--Before last season, I had Dan Uggla pegged as another Marlin hacker with good home run totals obscuring weak on-base skills. Last season his walk rate jumped from 9.7% to 12.7%, and his OBP jumped from .326 to .360. In fact, as good as he was last season, an ankle injury sapped him of almost all his power, leading to a first-half / second-half split in SLG of .605 / .396. But how he's healthy and tere's never been more reason to believe in him as the real deal.
His skill set tends to age poorly, and he's turned the page to 29 years old. And who knows how much longer he can last at second (there was talk this off-season of moving him to third), though he's been an average defensive two-bagger to date according to UZR. But all that's still probably a year or two away. For now, he's one of the elite 2Bs in baseball.

--Jeremy Hermida's a former tip-top prospect who may be getting his last chance. His .249 / .323 / .406 line last year wasn't good enough to merit a starting job as a corner outfielder, and more concerning is that his walk rate, K-rate, and ISO power all took sharp turns in the bad direction. Ross Gload could be plan B by mid-season if Hermida tanks any further. Regardless, Hermida's playing this year for a chance somewhere else, because by next season the Fish will be hoping to have top prospect Mike Stanton in right.

--John Baker seemed to burst on the scene out of nowhere last year when Matt Treanor got hurt, but he's been a prospect for a while, getting mentioned in Moneyball way back in the day. He's got those Billy Beane on base skills, but had faded from the prospect radar because of his defense. But apparently he did ok last year, and a .392 OBP gives you enough value to endure some bumps behind the dish. Plus, he's left-handed. He's probably the second best catcher in the NL East, and if you're scrounging for a catcher in your fantasy league, he's a better option than the Brian Schneiders, Nick Hundleys, and Miguel Olivos of the world.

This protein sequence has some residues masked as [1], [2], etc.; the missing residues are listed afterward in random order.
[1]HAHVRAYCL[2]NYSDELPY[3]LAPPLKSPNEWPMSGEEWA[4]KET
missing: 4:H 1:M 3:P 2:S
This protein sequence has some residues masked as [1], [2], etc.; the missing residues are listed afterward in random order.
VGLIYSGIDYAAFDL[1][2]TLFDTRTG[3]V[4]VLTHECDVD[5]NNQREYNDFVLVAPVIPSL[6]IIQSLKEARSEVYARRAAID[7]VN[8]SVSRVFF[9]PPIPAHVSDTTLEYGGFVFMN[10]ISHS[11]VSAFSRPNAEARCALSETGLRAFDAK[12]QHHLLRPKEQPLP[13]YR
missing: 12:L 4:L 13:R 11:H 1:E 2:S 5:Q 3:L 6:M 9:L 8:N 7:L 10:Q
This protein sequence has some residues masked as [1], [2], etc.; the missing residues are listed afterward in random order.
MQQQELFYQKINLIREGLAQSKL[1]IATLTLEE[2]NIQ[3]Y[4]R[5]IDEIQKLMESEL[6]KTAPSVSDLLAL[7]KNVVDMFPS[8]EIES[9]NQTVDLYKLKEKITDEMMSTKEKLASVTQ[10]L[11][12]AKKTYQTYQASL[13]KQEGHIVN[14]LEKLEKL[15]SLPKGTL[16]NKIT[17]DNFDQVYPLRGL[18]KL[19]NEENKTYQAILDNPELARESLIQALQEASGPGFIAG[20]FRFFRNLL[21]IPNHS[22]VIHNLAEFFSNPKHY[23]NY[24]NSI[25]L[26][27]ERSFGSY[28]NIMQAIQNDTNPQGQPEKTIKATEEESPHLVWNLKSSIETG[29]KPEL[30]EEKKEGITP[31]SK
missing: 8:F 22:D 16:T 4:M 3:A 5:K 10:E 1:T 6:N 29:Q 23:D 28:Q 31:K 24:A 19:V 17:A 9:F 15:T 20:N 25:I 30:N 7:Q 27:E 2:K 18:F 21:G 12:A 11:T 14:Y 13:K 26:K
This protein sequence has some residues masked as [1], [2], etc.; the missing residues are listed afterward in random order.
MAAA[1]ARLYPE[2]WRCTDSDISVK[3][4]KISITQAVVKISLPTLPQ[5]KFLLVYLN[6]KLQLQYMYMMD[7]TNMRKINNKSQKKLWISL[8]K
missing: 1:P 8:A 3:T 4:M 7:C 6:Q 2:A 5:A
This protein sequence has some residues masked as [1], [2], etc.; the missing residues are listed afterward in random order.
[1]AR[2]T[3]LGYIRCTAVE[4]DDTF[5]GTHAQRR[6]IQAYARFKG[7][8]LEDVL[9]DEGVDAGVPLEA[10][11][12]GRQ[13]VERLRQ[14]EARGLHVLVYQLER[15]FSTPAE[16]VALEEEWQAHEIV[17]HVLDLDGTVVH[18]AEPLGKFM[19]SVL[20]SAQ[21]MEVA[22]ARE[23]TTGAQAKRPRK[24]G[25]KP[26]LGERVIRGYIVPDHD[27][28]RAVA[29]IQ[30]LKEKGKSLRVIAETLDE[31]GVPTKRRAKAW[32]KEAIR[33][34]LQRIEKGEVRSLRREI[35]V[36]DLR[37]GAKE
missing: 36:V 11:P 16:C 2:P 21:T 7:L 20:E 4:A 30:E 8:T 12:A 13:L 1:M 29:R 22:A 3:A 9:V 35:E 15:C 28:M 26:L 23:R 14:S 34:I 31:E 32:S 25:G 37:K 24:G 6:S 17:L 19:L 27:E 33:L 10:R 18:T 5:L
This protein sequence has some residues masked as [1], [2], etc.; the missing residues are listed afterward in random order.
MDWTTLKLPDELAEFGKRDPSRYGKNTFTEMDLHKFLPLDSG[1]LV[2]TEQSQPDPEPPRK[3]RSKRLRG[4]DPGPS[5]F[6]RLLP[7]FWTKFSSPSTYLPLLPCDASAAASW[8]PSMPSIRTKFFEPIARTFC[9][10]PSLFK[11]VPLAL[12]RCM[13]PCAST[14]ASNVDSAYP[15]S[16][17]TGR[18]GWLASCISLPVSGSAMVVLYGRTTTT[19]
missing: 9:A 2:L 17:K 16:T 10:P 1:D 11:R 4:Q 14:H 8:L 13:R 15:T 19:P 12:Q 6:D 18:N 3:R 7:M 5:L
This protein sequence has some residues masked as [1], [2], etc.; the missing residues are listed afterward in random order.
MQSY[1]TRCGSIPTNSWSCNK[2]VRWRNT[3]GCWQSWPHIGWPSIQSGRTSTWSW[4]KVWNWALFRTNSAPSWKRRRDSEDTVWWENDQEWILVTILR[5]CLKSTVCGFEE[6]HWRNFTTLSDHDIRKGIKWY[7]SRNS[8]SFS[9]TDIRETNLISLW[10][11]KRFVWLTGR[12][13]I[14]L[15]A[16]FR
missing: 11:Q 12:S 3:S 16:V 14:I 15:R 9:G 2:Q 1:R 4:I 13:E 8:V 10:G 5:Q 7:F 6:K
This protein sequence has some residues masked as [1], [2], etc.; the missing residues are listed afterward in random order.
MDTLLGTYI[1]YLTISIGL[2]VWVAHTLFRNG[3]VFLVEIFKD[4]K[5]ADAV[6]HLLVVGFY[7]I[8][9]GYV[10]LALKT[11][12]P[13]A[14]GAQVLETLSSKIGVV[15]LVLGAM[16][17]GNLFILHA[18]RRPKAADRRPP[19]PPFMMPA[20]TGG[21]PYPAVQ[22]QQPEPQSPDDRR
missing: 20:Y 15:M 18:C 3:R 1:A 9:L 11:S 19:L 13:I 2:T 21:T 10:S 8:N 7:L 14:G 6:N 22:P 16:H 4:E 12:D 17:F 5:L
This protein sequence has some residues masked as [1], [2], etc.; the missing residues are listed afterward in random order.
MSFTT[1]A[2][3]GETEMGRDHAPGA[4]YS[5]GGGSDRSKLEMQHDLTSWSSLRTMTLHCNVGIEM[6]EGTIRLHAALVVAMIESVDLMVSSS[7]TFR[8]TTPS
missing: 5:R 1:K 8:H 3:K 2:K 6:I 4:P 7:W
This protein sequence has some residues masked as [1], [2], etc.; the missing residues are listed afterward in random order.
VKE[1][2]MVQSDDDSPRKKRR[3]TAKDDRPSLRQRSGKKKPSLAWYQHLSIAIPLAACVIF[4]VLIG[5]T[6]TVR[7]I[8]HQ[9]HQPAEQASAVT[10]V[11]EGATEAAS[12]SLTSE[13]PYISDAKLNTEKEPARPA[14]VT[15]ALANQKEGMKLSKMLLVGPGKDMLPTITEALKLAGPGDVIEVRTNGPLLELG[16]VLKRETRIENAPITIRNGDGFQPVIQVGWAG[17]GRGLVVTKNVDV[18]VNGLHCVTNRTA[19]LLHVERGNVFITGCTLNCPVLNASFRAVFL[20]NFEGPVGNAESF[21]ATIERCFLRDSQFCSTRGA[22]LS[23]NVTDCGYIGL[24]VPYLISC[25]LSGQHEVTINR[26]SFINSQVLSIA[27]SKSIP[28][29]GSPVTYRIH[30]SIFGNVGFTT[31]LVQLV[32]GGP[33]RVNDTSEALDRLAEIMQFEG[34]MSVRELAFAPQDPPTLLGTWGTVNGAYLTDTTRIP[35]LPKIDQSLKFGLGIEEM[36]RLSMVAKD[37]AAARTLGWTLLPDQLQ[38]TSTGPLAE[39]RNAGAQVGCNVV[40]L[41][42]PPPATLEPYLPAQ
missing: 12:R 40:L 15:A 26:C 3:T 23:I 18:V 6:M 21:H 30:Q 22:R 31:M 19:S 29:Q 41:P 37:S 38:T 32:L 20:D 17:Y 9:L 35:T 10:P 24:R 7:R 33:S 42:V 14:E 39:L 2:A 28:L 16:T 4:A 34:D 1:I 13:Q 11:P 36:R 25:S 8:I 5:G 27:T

On the Mound
Ricky Nolasco, who came over from the Cubs in the foolish Juan Pierre trade, should be a solid #2 starter in major league baseball for a long time if he can stay healthy. He's had elbow problems, but last year bounced back with one of the best seasons by a starting pitcher in all of baseball. His 4.43 K:BB ratio was seventh in MLB, besting the likes of CC Sabathia and Cole Hamels.

He throws a standard four-pitch repetoire of fastball, slider, curveball, and change, and he's a flyball pitcher who historically has struggled a bit with lefties (though that split almost totally vanished last year). If we get to him, look for it to be Nick getting on base and Dunn slugging him home. Oops, sorry, I forgot that we're idiotically hitting them the other way around.

Last year the Marlins' bullpen was a fairly effective group, posting a 4.06 ERA. But three of their four most effective relievers, Joe Nelson, Doug Waechter and closer Kevin Gregg, are gone. Matt Lindstrom and his 100-mph fastball will be getting the 9th inning duties, however he's recovering from a strained rotator cuff in the WBC. H
e says he's ready "if needed" (what does that mean?), but we'll see. Otherwise they're looking for holdovers Renyel Pinto and Logan Kensing to step up, as well as Leo Nunez, who came over from the Royals in the Jacobs deal.

Fearless Prediction
I see the Fish taking the season opener with Ramirez and Uggla going long-ball to ruin Lannan's Opening Day honors. Final score: 6-2.


Grover said...

I came here looking for a full-scale no-holds-barred rant on having Nick Johnson hit in the 5 spot. Is one on the way?

Jon said...

"I forgot that we're idiotically hitting them the other way around."

Classic... and sad.

Steven said...

I feel like I've covered the whole stupidity of batting Guzman 2nd and Johnson 5th. Having him 5th actually isn't worse than having him 3rd. The 3rd hole is very overrated. If you aren't going to have him hit #1 or #2, you might this is as good as anything.